Kenzo has started a new chapter, with Japanese fashion designer Nigo, best known as the founder of A Bathing Ape, unveiling his debut collection for the fashion house for autumn/winter 2022 during men’s fashion week in Paris.
Nigo, who was named artistic director for LVMH-owned Kenzo in September succeeding Felipe Oliveira Baptista, is the first Japanese designer to front the house since its founder Kenzo Takada. His debut was one of the most anticipated shows during Paris Fashion Week and he didn’t disappoint with a collection filled with preppy workwear silhouettes and modern florals.
Kenzo said that the autumn/winter 2022 collection for men and women was Nigo introducing his vision for the luxury label, a meeting between the Maison’s heritage and Nigo’s own contemporary codes, while also building a brand story at Kenzo with a “considered wardrobe” that will be drip-fed through monthly limit-edition drops.
Entitled ‘Real-to-Wear’, Nigo’s debut collection fuses the influences of his own upbringing and career with the heritage of Kenzo Takada, looking to the fashion house’s archive, while combining formal, sports and streetwear into a collection filled with tailoring and workwear cut to a genderless silhouette with influences from both Japan and Americana.
Souvenir bomber jackets were inspired by those historically commissioned in kimono fabrics by the American occupying forces in Japan. Nigo has designed the jackets to be reversible, with the wool side featuring a map of France embroidered with the silk side embellished with a map of Japan.
Nylon aviation jackets lined in shearling continue the US military theme, while varsity jackets have been emblazoned with 1970 to highlight the year Nigo was born as well as the Kenzo tiger, and white graduation jackets, which graduates would collect hand-written messages from their classmates, has been covered in prints of Kenzo Takada’s original sketches.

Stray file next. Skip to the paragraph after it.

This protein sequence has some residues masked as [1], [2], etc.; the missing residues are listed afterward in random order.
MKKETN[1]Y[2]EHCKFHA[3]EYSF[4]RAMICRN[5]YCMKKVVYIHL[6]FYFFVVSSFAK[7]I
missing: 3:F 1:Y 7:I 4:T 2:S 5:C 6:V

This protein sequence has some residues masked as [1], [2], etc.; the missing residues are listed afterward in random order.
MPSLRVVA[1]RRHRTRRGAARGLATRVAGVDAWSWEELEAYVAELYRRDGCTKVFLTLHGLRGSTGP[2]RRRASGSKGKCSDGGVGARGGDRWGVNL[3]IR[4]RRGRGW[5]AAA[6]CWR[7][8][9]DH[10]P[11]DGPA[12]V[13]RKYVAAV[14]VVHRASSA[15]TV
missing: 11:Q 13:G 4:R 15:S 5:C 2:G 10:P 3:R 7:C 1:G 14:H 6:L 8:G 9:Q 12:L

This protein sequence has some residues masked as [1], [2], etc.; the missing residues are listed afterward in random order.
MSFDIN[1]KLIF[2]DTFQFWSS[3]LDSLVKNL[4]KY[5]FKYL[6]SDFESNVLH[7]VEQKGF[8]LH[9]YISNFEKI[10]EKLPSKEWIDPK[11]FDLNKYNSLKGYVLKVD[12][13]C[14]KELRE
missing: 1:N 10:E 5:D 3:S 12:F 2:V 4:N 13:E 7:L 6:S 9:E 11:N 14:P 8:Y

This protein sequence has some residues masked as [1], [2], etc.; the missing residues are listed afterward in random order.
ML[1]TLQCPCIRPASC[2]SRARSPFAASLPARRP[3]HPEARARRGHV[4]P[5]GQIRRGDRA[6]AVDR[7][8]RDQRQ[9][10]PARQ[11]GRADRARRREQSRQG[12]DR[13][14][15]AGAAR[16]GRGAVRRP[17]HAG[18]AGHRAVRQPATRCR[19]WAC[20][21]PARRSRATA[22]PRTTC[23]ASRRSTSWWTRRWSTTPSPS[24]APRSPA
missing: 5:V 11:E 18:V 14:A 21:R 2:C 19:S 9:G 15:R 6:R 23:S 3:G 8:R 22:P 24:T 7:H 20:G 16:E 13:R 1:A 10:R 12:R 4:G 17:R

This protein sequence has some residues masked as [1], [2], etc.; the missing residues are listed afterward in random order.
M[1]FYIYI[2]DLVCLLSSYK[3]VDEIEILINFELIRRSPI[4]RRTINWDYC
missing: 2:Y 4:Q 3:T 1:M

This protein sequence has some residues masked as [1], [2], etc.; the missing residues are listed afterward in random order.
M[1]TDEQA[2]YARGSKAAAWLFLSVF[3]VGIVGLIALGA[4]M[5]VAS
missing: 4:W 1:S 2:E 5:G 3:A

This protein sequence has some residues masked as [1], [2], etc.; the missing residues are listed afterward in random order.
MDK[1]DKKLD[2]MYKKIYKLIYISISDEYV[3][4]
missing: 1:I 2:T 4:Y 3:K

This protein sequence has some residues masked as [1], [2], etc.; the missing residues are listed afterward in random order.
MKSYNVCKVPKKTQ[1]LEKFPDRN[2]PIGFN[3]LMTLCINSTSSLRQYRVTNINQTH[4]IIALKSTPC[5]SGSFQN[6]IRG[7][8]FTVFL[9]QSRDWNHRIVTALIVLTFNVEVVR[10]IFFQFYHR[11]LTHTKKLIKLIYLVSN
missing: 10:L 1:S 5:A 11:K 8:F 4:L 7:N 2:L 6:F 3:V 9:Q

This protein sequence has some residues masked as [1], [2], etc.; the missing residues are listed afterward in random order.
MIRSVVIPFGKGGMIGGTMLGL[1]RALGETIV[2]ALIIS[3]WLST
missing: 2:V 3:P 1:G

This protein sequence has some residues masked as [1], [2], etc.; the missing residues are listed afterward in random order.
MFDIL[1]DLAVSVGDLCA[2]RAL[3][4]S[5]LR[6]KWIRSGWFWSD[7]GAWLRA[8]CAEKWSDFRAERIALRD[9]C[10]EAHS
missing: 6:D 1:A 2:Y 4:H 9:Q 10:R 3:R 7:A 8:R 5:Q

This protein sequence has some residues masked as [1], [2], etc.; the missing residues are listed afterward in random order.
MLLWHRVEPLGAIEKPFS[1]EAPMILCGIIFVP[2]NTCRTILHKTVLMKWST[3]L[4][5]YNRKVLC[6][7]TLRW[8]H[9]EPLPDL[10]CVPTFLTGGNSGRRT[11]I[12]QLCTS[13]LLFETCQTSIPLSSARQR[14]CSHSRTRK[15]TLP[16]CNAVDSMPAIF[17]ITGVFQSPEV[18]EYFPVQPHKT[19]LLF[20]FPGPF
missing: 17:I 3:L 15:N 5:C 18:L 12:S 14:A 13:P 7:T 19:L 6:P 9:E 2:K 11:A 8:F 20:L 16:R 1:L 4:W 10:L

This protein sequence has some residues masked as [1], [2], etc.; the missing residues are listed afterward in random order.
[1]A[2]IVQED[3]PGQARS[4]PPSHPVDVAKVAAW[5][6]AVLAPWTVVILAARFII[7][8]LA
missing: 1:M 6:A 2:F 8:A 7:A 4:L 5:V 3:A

Nigo presents his vision for Kenzo in debut autumn/winter 2022 collection
The knitwear showcases Kenzo’s vibrant heritage with Nigo’s graphic lens, creating a rich expression of colour and texture. With chunky American college jumpers emblazoned with varsity patches and floral motifs created by Nigo and fair isle seen on jumpers, cardigans, vests, dresses, and leggings.
The Japanese designer, who is currently learning the art of Aka-e pottery, has used this practice to interpreted the Maison’s tiger in a new watercolour motif, a tiger varsity graphic and in tiger stripes. He has also created new floral prints, seen on tailored garments inspired by the workwear worn by Japanese potters, such as bib-like tops with lines evocative of the kimono structure layered.
The collection also places a spotlight on Japanese denim with trousers, jackets and salopettes with yellow topstitching crafted in workwear silhouettes in clean washes or stonewash with pigment-printed flowers.
While the deconstructed tailoring is largely informed by the archives of Kenzo Takada, with suits in Prince of Wales checks, pinstripes, Harris Tweed coats and checked biker jackets. With sturdy coverall jackets and workwear emblazoned with the elegant archival Poppy Print reflecting Nigo’s idea of “impractical workwear,” explains the show notes.
For the accessories, Nigo has revived the feline stuffed-animal scarves of Kenzo Takada, which marry with his design practice that often involves animal graphics. Oversized casquettes and field caps interpret American classics through a Japanese lens, while brothel creeper soles are embellished with flower prints.
There are also bags reimagined from designs found in the Kenzo archive that have been covered in the archival Pop Bouquet flower print and a new geo-pattern, Tamari Monogram.
The collection also includes a sweet tribute to the founder, with medals used as ornamentation on garments forged in the signature profile of Kenzo Takada himself.